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The teachers at the Mitzner Family Religious School at Temple Kehillat Chaim have found some new assistants that keep students engaged in class—and their salary is paid in ear scratches.  

Michelle Erste, Director of the Mitzner Family Religious School, and her colleague Caroline Figiel were brainstorming early this year about ways to keep students engaged during their supplemental Jewish learning courses. Caroline’s dog, Molly, went through training with her daughter to be a service dog, but after they discovered Molly had a food allergy, she was adopted by the Figiel family. Molly is excellent with children, calm and very well behaved, and Caroline thought Molly would help the children stay focused during classes.

It was an immediate success. Molly’s presence eased anxiety in the classroom; some children would sit next to her and gently pet Molly throughout class to stay calm. Others read to her in Hebrew. Michelle quickly realized her one year-old puppy, Georgie, could help, too. Michelle brought Georgie to class to learn from Molly, and now the two dogs share duties and alternate visits each week.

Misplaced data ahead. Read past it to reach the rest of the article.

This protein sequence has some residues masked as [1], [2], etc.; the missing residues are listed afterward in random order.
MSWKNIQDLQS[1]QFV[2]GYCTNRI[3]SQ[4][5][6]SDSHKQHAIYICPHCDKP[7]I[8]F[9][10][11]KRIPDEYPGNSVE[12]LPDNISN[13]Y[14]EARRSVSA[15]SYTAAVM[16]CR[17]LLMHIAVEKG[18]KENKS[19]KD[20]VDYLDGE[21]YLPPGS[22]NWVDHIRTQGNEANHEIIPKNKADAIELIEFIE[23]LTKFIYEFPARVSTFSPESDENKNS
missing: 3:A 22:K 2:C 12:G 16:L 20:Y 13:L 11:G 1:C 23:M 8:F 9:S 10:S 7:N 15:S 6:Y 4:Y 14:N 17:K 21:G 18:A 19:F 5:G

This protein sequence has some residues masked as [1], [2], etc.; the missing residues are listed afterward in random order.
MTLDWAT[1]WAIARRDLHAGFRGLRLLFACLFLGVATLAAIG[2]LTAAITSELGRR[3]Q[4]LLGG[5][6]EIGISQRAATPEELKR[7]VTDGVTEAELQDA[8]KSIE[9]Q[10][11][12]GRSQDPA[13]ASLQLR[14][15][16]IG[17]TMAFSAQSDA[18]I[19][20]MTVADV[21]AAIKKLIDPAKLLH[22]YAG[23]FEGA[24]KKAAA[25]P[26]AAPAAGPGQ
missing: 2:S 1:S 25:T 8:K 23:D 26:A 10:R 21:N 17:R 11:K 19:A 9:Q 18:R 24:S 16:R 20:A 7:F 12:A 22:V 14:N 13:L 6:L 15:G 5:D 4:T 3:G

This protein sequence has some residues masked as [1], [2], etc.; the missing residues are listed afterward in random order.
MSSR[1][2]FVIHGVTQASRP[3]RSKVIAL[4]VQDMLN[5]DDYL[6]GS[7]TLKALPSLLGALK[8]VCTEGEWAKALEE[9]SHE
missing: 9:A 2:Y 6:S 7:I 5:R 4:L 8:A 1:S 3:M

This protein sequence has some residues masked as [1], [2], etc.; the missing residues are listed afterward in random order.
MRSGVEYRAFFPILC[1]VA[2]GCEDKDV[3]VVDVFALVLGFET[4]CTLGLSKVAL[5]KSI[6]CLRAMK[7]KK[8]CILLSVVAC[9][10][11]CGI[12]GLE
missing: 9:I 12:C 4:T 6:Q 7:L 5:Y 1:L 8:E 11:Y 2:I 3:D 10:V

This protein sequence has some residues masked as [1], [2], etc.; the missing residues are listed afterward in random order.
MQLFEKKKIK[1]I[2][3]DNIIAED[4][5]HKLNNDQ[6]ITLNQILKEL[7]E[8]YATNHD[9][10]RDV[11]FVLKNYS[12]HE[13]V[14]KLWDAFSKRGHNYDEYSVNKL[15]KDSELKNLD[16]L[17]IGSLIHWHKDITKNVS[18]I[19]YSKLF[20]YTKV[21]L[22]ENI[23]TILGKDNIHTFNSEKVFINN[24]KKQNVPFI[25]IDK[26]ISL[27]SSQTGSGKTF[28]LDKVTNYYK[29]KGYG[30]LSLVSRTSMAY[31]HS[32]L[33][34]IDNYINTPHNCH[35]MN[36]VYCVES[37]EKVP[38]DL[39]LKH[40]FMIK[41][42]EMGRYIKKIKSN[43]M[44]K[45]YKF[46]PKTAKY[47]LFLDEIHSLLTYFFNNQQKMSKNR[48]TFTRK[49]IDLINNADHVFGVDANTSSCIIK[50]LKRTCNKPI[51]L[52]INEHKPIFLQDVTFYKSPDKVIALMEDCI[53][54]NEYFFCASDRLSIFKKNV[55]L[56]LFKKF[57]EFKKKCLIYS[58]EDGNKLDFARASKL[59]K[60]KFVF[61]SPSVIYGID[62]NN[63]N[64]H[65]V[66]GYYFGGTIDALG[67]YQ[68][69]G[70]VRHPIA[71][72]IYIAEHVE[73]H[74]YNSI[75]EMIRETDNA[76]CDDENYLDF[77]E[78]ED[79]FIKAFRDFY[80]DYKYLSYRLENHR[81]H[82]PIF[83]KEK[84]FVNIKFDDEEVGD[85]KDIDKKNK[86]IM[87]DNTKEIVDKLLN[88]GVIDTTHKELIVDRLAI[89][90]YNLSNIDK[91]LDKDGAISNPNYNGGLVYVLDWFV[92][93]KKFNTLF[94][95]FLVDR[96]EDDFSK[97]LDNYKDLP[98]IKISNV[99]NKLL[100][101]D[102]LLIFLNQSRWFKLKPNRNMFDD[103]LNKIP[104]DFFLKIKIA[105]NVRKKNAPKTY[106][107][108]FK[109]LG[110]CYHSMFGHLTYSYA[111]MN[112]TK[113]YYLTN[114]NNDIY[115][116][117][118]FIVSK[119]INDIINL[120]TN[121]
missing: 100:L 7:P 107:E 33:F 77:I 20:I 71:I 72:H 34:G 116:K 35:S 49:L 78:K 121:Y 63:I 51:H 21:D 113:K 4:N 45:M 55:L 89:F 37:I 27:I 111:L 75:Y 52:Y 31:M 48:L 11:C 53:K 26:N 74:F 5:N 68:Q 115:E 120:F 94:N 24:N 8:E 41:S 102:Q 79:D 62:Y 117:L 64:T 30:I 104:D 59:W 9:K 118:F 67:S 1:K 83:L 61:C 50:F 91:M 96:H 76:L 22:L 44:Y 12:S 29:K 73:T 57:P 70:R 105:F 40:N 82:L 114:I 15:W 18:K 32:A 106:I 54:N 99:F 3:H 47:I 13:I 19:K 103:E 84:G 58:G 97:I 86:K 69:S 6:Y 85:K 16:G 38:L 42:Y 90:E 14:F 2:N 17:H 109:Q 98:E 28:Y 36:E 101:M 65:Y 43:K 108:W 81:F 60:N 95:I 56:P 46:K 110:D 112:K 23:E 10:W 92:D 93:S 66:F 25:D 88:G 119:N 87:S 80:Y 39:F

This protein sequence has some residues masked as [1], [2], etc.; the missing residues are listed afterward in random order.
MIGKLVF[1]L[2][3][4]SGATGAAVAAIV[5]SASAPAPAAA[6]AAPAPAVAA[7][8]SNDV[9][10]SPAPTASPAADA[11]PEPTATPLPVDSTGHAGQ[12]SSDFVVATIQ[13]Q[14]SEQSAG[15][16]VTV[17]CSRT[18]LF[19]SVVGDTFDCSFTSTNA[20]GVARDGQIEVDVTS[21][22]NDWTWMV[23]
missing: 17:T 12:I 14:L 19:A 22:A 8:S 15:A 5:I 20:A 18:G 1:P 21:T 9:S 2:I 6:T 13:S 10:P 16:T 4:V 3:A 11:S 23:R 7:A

Michelle says, “The connections the kids have to the animals makes them more focused; they participate more. Having Molly and Georgie around is like a reward. It’s made the classes more enjoyable and active for the students.” 

The Mitzner Family Religious School is part of Federation’s Jewish Education Collaborative (JEC), which boldly reimagines Jewish education in our community by strengthening collaboration among organizations, investing in the talent of Jewish educators, and catalyzing new models. This supportive classroom innovation is exactly the kind of solution that JEC seeks. 

Initially, the purpose of the pets was just to be a calming presence in class. But Michelle and Caroline quickly realized there were more benefits to having the dogs around. The children love reading to the dogs and will organize to take turns with their furry friends. One of the rabbis at Temple Kehillat Chaim was inspired to bring his own dogs to his classes with adult b’nei mitzvah and torah study students.  

Michelle says they are looking for more ways to integrate the pets into their lessons in the fall semester and make them an active part of the learning process. “Having the dogs in class gives the students a little something extra to look forward to each week.” Who knows, maybe the dogs will start learning Hebrew, too!  

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